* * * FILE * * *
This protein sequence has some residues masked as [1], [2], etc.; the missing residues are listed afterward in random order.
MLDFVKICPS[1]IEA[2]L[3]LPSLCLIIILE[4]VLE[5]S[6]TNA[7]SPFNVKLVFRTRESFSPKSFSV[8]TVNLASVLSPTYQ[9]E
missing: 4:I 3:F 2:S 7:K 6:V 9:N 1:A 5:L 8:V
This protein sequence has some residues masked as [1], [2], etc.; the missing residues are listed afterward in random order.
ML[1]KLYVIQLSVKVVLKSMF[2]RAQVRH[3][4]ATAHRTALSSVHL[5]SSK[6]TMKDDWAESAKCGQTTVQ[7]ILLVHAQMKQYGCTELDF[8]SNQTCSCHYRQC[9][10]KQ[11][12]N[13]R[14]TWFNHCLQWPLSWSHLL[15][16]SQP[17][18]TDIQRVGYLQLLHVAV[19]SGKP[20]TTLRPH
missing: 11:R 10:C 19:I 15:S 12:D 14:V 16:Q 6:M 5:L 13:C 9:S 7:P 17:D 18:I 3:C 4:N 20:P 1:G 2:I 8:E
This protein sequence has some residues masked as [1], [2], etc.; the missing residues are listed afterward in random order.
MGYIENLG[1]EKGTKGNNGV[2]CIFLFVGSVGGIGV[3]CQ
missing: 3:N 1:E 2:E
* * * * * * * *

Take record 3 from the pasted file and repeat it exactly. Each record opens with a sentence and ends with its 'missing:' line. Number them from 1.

This protein sequence has some residues masked as [1], [2], etc.; the missing residues are listed afterward in random order.
MGYIENLG[1]EKGTKGNNGV[2]CIFLFVGSVGGIGV[3]CQ
missing: 3:N 1:E 2:E